Review: SERVING ELIZABETH, Stratford Festival.

by Lynn on September 8, 2021

in The Passionate Playgoer

Live and in person under the Tom Patterson Theatre Canopy, Stratford, Ont. Until September 26, 2021.

Written by Marcia Johnson

Directed by Kimberley Rampersad

Set by Tamara Marie Kucheran

Costumes by A.W. Nadine Grant

Lighting by Michel Charbonneau

Composer, Debashis Sinha

Sound by John Gzowski

Cast: Sean Arbuckle

Arlene Duncan

Cameron Grant

Virgilia Griffith

Sara Topham

Roy Lewis

Serving Elizabeth asks provocative questions worth exploring but by setting the play in two time periods that shift back and forth with each scene, the weight of the issues is weakened.

The Story: From the Stratford Festival program notes:


In Kenya in 1952, Mercy, a restaurant proprietor, is hired to cater the impending visit of Princess Elizabeth, soon to be Queen. In 2015, another story unfolds in London, England, where a young Kenyan-born Canadian, Tia, is working as an intern on a TV drama series about the British royal family – while also pursuing a writing project of her own. These parallel narratives seem only coincidentally connected – until a surprising twist reveals a deeper relationship between the two. The play explores issues of colonialism, nationalism and the question of who gets to have a voice.”

In both the 1952 sections and the 2015 section the story initially is being told and managed by white voices to the exclusion of black voices. And then two Black women—Mercy in Kenya1952 and Tia in London in 2015 decide to correct the exclusion.

The Production. The audience is on both sides of the playing area under the Tom Patterson Theatre Canopy. At one end of Tamara Marie Kucheran’s set is a grand archway, suggesting the Lodge where Princess Elizabeth and Prince Philip will stay and on the other end is Mercy’s restaurant/living quarters (?) with shelving, on which are memorabilia, at least in the section facing me. I can’t attest to what the other side of the canopy was looking at.

Kenya, 1952. A smartly dress man in a stylish hat, tan suit, shirt, tie, vest and highly polished shoes, enters Mercy’s restaurant. There is a sound effect of beads clinking together. One pictures that several(unseen) suspended strings of beads hang in the restaurant’s doorway, acting as a door. Talbot ‘passing’ through the beads is what produces the sound. Interesting but used only for the restaurant scenes.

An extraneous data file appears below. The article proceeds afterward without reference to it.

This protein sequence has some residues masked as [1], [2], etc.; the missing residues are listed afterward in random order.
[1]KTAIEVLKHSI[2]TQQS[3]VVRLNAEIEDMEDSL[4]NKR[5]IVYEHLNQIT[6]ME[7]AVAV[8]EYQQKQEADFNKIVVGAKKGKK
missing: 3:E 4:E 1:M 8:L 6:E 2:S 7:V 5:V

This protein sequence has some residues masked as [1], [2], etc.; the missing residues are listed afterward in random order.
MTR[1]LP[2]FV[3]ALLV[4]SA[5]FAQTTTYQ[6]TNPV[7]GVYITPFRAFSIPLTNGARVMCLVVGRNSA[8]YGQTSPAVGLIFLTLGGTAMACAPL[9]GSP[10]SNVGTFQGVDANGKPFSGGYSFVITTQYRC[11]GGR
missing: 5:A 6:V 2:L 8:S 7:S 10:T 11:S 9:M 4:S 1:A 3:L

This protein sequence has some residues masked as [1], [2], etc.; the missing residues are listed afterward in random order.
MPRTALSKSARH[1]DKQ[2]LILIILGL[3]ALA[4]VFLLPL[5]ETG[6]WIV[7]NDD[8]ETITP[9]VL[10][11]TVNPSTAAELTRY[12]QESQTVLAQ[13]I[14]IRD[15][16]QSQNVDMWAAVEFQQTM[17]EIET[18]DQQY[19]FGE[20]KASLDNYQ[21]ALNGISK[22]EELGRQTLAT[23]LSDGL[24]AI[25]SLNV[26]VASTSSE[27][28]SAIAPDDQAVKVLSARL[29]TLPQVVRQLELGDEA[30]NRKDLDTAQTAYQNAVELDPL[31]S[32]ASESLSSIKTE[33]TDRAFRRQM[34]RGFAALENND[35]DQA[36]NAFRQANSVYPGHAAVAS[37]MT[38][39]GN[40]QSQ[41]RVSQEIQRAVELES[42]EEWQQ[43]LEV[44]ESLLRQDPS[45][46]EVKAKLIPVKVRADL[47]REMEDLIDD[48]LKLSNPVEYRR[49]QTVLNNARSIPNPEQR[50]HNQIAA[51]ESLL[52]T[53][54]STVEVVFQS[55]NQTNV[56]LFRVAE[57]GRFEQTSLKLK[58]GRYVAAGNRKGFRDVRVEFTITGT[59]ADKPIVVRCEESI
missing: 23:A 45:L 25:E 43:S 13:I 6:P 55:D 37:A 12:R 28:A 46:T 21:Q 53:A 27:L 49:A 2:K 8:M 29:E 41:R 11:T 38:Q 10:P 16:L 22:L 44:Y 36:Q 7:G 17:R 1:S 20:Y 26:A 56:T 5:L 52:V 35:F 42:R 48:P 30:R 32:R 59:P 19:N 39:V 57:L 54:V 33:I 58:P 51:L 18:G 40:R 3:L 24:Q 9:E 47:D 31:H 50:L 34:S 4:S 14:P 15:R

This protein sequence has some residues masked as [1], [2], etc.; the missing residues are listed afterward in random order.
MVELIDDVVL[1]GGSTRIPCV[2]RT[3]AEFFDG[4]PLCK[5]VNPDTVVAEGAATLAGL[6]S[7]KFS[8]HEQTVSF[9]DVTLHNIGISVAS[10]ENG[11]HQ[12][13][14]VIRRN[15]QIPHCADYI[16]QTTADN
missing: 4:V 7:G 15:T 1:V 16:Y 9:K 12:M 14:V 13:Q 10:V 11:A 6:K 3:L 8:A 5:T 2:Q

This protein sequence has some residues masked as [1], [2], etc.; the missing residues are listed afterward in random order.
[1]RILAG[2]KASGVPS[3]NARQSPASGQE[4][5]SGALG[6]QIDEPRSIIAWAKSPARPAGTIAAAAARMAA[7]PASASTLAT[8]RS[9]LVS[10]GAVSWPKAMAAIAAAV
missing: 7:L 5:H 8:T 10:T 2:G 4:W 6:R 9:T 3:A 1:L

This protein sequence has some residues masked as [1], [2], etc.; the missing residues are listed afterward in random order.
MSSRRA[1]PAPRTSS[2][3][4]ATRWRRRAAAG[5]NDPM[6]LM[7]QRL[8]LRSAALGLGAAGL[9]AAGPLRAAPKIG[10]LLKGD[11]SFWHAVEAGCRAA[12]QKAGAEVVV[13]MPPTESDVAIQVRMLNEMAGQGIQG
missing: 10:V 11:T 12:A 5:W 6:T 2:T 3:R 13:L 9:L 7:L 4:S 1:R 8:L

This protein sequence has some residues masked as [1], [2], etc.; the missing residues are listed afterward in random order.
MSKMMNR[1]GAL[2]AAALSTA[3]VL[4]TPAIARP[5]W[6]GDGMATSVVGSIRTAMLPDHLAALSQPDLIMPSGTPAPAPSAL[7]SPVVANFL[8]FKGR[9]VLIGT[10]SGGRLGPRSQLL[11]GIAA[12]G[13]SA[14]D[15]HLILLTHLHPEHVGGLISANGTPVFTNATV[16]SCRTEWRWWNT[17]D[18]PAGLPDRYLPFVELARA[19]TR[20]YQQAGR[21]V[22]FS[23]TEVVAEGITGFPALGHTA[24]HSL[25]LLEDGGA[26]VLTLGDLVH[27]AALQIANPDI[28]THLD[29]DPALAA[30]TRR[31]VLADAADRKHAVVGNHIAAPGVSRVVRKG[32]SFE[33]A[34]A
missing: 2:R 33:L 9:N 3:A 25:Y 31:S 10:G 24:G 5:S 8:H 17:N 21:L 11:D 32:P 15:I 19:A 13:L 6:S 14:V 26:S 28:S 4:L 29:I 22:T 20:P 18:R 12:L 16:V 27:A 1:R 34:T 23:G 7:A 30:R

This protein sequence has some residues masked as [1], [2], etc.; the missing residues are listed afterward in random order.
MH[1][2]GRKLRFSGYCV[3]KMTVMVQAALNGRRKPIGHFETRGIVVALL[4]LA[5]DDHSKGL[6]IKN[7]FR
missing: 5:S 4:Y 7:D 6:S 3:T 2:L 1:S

Talbot (Sean Arbuckle), an emissary of the Royal Family who has come to check out Mercy’s (Arlene Duncan) cooking in order to engage her to cook for the royal visit. He is met by Faith (Virgilia Griffith) Mercy’s daughter. Faith is eager, gracious and welcoming. Talbot is formal and polite. He sits at a table. He orders several Kenyan dishes. He tastes a forkful of each and makes a note.

When Mercy sees Talbot she is incensed.   He’s British and white and she doesn’t want him in her restaurant. She is still raging at the British rule in Kenya and mindful of the women’s resistance in the past. There are also rumblings of a Mau Mau uprising that will take place after the Princess’ visit. All of this weighs on Mercy. Faith acts as a buffer between Talbot, who just wants to do his job, and Mercy who wants to voice her concern.

London, 2015. The table where Talbot sat and the chair are now re-arranged for these scenes. Tia (Virgilia Griffith) is a Kenyan-Canadian who is working on a British TV series on the Royal Family (The Crown) written by a white, British playwright/screenwriter named Maurice Gilder (Sean Arbuckle). Over the course of these scenes Tia becomes concerned that in a section of the series that takes place in Kenya no attention is given to Black characters other than background. They do not have a voice. Tia plans on correcting that.

At one point Tia comments that Gilder has so many scene changes that it’s hard to keep track of where they are in the story. The same could be said of Marcia Johnson’s play and Kimberley Rampersad’s busy direction of it.